Sunday, April 21, 2019

Francis of Assist See

We kept hearing the "cu-cu-cu" coming from behind the trees. We looked at where that sound was supposedly coming from but didn't see anything. After a while it came out and for a couple of minutes dried itself in the sun. The Philippine Coucal was our first bird that morning along the road going to Infanta. 

From there we stopped by the places where the hagimit trees were. The fruit of this tree is a favorite food of several species of birds. Unfortunately, summer had come and the fruits were all gone at the areas we visited. Except for one place. We saw friends Conrad and Ralf inside a compound as we were driving by. We quickly joined them and they introduced us to Francis, the overseer of that place. Close to their lawn was a huge hagimit tree with lots of fruits still. While we were catching up with our friends, Francis pointed at the tree, "Buzzing Flowerpeckers," he said. Indeed a pair of that species came and started feeding on the red berries. 

There was a lull after the flowerpeckers left. Then, "Philippine Pygmy Woodpecker!" Francis once again pointed to the fruiting tree.

This routine had become the norm of that morning. Francis, who was lounging on a hammock, would get up when he hears some bird call, look for the source of that call, and assist us to see the bird that would appear in the area. Two more species were shown to us: the Elegant Tit..

and the colorful Olive-backed Flowerpecker.

Around 9 am Cynthia and I decided to go visit the area where the Paddyfield Pipits are sure sightings. We promised to be back by 10:30 as that was the usual time that the Philippine Hanging Parrot was supposed to come to the fruiting tree.

Unfortunately, there were some "tourists" at the Pipit domain. We did see the bird but it was a bit skittish, unlike before, and I never got a good photo of it. On the other hand, farther down the road, a Striated Grassbird posed for us.

By 10:30 we were back at Francis' place. But the Parakeet never showed up. Only the Buzzing and Olive-backed Flowerpecker returned. Conrad told us that about 3 minutes after we left, a Stripe-headed Rhabdornis came, followed later by a Flaming Sunbird. Ah, if only we had stayed and benefited some more from Francis' assistance at seeing the birds in his neighborhood.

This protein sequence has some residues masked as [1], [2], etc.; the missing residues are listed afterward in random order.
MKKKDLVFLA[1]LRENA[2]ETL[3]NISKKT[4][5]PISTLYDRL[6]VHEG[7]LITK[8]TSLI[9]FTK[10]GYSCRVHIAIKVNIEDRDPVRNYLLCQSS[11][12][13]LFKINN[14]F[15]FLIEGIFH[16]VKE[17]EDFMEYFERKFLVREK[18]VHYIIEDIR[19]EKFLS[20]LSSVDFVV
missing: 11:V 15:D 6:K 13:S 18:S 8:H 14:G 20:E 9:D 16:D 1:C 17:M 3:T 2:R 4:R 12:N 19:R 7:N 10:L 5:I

Saturday, April 13, 2019

Show us no Pitta

For more than two hours we waited. Two hours of being drenched in sweat and enduring the humidity of a summer. We were at the Mini Forest of the La Mesa Ecopark for a particular purpose: to  photograph the Hooded Pitta and the Mangrove Blue Flycatcher. We sadly dipped on both.

But please show us no pity.  The morning was not a total disaster. For one thing a Black-naped Oriole - a species that prefers to stay high among the branches of tall trees - came out in the open and posed for us for a few minutes.

Then a pair of Lowland White-eyes cavorted just above us.

An overstaying(?) Brown Shrike was still hanging around perhaps aware that it was still quite cold in its home in northern Asia.

A surprise was a Philippine Bulbul which have not been seen much in this area.

Also the morning was about people. As we were about to get into the mini forest we met a young guy. He was a campus missionary from our church (Victory Christian Fellowship) in Novaliches. They will be holding a youth ministry at the Ecopark he told us.

While waiting for the Pitta we met an old friend, and fellow birder, Jenny de Villa. We spent some time together catching up and sharing our birding experiences.

Finally, as we were already driving on our way out, I saw a guy dressed in camp and holding a camera with long lens. "Bird photographer!", I told my wife. I waved at him and parked the car. He came over and introduced himself and we did likewise. We just added a "lifer" to our birding friend list - Rey Ibay.